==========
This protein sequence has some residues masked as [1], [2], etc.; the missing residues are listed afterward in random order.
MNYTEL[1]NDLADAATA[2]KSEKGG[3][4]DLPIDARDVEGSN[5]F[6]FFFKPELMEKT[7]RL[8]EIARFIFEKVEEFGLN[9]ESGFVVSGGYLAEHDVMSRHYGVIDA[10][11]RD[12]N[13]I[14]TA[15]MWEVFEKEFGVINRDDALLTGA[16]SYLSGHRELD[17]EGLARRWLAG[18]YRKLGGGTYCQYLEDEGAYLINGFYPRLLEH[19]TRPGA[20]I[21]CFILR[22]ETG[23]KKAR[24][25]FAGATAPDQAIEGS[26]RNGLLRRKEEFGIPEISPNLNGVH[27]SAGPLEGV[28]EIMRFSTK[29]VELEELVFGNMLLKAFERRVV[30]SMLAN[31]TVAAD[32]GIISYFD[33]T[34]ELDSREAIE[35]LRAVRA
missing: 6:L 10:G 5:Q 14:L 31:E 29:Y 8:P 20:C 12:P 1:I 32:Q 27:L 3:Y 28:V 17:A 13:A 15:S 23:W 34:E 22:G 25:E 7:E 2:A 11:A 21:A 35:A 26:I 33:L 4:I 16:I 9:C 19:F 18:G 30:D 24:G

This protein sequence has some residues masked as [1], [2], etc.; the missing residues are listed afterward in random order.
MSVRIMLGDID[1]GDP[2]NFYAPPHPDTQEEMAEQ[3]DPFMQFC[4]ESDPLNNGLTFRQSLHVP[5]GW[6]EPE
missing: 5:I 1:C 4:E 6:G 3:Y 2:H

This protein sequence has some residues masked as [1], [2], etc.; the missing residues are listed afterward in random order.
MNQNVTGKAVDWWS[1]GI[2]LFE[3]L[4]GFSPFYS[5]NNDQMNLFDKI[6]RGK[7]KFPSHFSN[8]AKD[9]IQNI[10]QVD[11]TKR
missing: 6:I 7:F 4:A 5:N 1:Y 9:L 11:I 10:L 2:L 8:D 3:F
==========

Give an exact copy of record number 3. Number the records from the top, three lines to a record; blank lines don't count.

This protein sequence has some residues masked as [1], [2], etc.; the missing residues are listed afterward in random order.
MNQNVTGKAVDWWS[1]GI[2]LFE[3]L[4]GFSPFYS[5]NNDQMNLFDKI[6]RGK[7]KFPSHFSN[8]AKD[9]IQNI[10]QVD[11]TKR
missing: 6:I 7:F 4:A 5:N 1:Y 9:L 11:I 10:L 2:L 8:D 3:F